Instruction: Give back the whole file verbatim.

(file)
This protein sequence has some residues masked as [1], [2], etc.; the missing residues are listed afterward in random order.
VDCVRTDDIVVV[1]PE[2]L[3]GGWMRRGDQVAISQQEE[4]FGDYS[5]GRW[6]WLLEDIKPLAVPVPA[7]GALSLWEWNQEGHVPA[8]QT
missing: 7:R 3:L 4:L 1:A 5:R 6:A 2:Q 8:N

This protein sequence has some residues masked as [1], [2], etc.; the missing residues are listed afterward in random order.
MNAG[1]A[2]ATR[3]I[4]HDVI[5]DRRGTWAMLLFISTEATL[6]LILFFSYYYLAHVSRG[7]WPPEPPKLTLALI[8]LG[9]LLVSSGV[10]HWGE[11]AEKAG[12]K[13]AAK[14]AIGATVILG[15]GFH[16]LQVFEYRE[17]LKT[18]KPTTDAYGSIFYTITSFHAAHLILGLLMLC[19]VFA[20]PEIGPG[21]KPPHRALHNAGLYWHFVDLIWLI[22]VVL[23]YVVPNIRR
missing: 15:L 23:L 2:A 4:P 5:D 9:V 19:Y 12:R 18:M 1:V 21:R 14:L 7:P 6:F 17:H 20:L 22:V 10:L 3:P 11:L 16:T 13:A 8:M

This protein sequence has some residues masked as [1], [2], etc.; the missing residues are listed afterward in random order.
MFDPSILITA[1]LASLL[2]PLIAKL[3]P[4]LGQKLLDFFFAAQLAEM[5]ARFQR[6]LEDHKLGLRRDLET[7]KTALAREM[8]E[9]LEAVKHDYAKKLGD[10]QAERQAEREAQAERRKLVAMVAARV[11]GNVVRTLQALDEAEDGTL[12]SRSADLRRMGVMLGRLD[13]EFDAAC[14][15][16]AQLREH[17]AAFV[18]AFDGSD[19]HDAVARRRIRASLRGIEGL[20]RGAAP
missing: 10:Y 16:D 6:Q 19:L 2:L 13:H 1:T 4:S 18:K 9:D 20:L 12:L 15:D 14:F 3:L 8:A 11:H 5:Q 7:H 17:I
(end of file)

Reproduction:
This protein sequence has some residues masked as [1], [2], etc.; the missing residues are listed afterward in random order.
VDCVRTDDIVVV[1]PE[2]L[3]GGWMRRGDQVAISQQEE[4]FGDYS[5]GRW[6]WLLEDIKPLAVPVPA[7]GALSLWEWNQEGHVPA[8]QT
missing: 7:R 3:L 4:L 1:A 5:R 6:A 2:Q 8:N

This protein sequence has some residues masked as [1], [2], etc.; the missing residues are listed afterward in random order.
MNAG[1]A[2]ATR[3]I[4]HDVI[5]DRRGTWAMLLFISTEATL[6]LILFFSYYYLAHVSRG[7]WPPEPPKLTLALI[8]LG[9]LLVSSGV[10]HWGE[11]AEKAG[12]K[13]AAK[14]AIGATVILG[15]GFH[16]LQVFEYRE[17]LKT[18]KPTTDAYGSIFYTITSFHAAHLILGLLMLC[19]VFA[20]PEIGPG[21]KPPHRALHNAGLYWHFVDLIWLI[22]VVL[23]YVVPNIRR
missing: 15:L 23:L 2:A 4:P 5:D 9:V 19:Y 12:R 18:M 1:V 21:R 14:L 7:P 6:F 17:H 20:L 22:V 10:L 3:P 11:L 16:T 13:A 8:M

This protein sequence has some residues masked as [1], [2], etc.; the missing residues are listed afterward in random order.
MFDPSILITA[1]LASLL[2]PLIAKL[3]P[4]LGQKLLDFFFAAQLAEM[5]ARFQR[6]LEDHKLGLRRDLET[7]KTALAREM[8]E[9]LEAVKHDYAKKLGD[10]QAERQAEREAQAERRKLVAMVAARV[11]GNVVRTLQALDEAEDGTL[12]SRSADLRRMGVMLGRLD[13]EFDAAC[14][15][16]AQLREH[17]AAFV[18]AFDGSD[19]HDAVARRRIRASLRGIEGL[20]RGAAP
missing: 10:Y 16:D 6:Q 19:L 2:L 13:H 1:T 4:S 18:K 9:D 20:L 12:L 15:D 14:F 3:L 8:A 11:H 5:Q 7:H 17:I